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WJR March 2013 Reports


March 29, 2013 - The stock market is closed today in observance of Good Friday.  Have a great Easter weekend!  Ron will be back on Monday.

March 28, 2013

It’s the last trading day of the 1stcalendar quarter, and you can sum it up by saying that the first quarter has been a pretty good year for stock prices with the S&P 500 is higher by about 10 percent. The big question is whether the rest of the year will resemble, refute or just maintain.

This morning’s roller coaster ride has been the shares of Canadian smartphone maker Blackberry. They reported a surprising profit of 22 Canadian cents per share this morning, which was well ahead of the expected 29 cent loss. However, revenue was lower than expected and three million subscribers were lost. And although they’ve shipped a million new Blackberry Z10s – this are shipments not necessarily sales. Right after the announcement, Blackberry shares rose 3 percent. Trading was then halted. The stock re-opened at 7:30, shot up another 6 percent, but then fell sharply and is now about two percent lower.

The final revision to fourth quarter Gross Domestic Product comes at 8:30. The advance number of minus one-tenth of a percent gave way to the preliminary number of plus one-tenth. Expect another upward revision to six-tenths of a percent.  Weekly Jobless Claims and the Chicago PMI are also on the way, with no big surprises expected.

Japan down one percent overnight. China was off 3 percent, probably on fears of a Cypriot bank run. However, things are calm in Cyprus, most of Europe is higher and our futures turned slightly positive a couple of hours ago. At this point, adjusted for fair value, futures on the S&P are higher by about 2 points, the Dow futures are up 24, and the NASDAQ futures are about 5 points above fair value.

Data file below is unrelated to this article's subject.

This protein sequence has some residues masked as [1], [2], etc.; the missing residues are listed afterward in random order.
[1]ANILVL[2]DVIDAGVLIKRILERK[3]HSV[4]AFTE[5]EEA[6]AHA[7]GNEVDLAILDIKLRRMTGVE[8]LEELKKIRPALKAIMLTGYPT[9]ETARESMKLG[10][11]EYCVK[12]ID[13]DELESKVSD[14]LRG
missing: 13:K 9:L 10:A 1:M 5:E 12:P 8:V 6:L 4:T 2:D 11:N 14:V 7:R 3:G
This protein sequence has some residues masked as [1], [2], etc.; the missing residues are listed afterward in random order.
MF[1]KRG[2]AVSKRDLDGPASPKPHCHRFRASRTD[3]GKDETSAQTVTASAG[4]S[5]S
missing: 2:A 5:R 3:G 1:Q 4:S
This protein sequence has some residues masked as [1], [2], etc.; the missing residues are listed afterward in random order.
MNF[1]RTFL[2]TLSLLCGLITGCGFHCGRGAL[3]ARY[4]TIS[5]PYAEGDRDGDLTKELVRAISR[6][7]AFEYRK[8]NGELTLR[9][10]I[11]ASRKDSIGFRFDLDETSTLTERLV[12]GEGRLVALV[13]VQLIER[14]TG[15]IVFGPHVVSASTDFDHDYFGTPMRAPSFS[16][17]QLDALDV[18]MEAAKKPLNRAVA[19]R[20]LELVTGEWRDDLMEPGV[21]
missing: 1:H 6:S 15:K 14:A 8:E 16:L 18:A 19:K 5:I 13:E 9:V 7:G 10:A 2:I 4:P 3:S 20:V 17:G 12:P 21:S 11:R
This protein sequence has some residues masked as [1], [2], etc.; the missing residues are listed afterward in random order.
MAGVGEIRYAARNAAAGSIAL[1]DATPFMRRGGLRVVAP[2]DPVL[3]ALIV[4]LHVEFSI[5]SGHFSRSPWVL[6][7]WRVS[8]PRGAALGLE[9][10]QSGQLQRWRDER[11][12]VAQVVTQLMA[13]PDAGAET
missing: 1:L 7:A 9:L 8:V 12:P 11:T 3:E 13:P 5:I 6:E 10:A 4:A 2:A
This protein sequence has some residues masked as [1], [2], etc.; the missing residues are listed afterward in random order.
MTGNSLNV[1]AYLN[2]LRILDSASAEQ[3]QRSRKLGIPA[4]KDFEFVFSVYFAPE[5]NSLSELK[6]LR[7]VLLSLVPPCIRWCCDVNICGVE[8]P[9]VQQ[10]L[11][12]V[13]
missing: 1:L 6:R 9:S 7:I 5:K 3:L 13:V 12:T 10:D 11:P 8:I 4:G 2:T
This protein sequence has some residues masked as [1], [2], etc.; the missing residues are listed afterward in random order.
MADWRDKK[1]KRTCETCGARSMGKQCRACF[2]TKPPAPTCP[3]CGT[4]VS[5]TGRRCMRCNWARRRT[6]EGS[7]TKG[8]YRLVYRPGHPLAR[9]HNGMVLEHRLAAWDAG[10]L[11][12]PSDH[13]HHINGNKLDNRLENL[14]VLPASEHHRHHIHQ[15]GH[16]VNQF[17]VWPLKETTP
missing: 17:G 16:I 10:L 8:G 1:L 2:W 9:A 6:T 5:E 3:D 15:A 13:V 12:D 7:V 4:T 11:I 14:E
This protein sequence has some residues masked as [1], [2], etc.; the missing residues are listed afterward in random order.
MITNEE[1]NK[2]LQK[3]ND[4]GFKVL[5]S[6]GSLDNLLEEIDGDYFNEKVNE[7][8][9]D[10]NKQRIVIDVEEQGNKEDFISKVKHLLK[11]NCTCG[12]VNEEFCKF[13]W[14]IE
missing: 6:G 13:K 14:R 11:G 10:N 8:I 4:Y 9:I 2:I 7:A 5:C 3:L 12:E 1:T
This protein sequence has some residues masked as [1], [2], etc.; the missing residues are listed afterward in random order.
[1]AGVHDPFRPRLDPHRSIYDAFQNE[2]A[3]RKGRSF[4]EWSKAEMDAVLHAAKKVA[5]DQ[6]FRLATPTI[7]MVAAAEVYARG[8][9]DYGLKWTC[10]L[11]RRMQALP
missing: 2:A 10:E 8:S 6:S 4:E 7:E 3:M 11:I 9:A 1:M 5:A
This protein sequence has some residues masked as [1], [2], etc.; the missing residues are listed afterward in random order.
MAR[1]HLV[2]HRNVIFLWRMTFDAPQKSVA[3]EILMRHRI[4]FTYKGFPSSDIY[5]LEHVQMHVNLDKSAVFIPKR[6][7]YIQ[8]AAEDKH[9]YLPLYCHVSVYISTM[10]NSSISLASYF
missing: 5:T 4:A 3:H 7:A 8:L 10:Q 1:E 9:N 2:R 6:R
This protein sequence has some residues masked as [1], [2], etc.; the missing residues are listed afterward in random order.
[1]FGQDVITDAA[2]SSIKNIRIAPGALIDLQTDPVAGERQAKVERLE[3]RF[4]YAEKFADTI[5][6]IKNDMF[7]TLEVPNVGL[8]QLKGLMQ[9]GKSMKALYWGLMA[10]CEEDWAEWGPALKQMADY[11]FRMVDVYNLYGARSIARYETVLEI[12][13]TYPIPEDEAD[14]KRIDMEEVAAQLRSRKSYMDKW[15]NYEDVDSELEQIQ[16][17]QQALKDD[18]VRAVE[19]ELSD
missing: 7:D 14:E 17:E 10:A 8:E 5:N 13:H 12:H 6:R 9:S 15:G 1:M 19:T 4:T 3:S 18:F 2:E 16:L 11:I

March 27, 2013

All is quiet on the earnings front this morning, as well as the merger front, the IPO front and there’s only one minor economic report on the schedule. At 10 o’clock, the February Pending Home Sales Report is expected to slump by seven-tenths of a percent, after a 4½ increase in January.

With everything else quiet, all that traders have to wring their collective hands about is tomorrow’s promised opening of the banks in Cyprus. Expect a bunch of withdrawal and capital restrictions to be announced today. Yes, Cyprus is tiny, and yes the way their banking system was capitalized was far inferior to ours. However, nobody likes to see scores of people in line at the bank. We’ll see what happens tomorrow.

By the way, speaking of the U.S. banking system, 92 federally insured banks failed in 2011. That number dropped to 51 failures last year, and if the rate from the first two months of this year continues, expect only a dozen or so to go under in 2013.

Four Fed Governors are out on the rubber-chicken circuit today, but absent any big surprises, we’ll be giving up most of yesterday’s gains at 9:30.

At this point, adjusted for fair value, futures on the S&P are down about 8 points, the Dow futures are down 69, and the NASDAQ futures are 13 points below fair value.

March 26, 2013

Yesterday’s roller coaster market let us off on the downslope, but it looks like some of what was lost will be regained early on in trading today. There are only three trading days left in the first quarter. The overall volume of earnings warning has picked up. However, there just aren’t enough of them so far to presage an earnings disaster when reports start to roll in a couple of weeks.

Today and Thursday are the big days for economic reports this week. At 8:30 the February Durable Goods Orders are expected to spike upward by 3.5 percent. A lot of that is expected to be car, trucks, trains and planes. Excepting transportation, expect seven-tenths of a percent increase.

February New Home Sales are expected to check in at the 425,000 unit level. That would be down a little from January, and still only about level with the pace of September 2008, which if you’ll remember, was not exactly the best of times.

The Conference Board will announce their Consumer Confidence Index at 10 o’clock. That number will gain added attention after recent weakness in the University of Michigan’s Consumer Sentiment Report.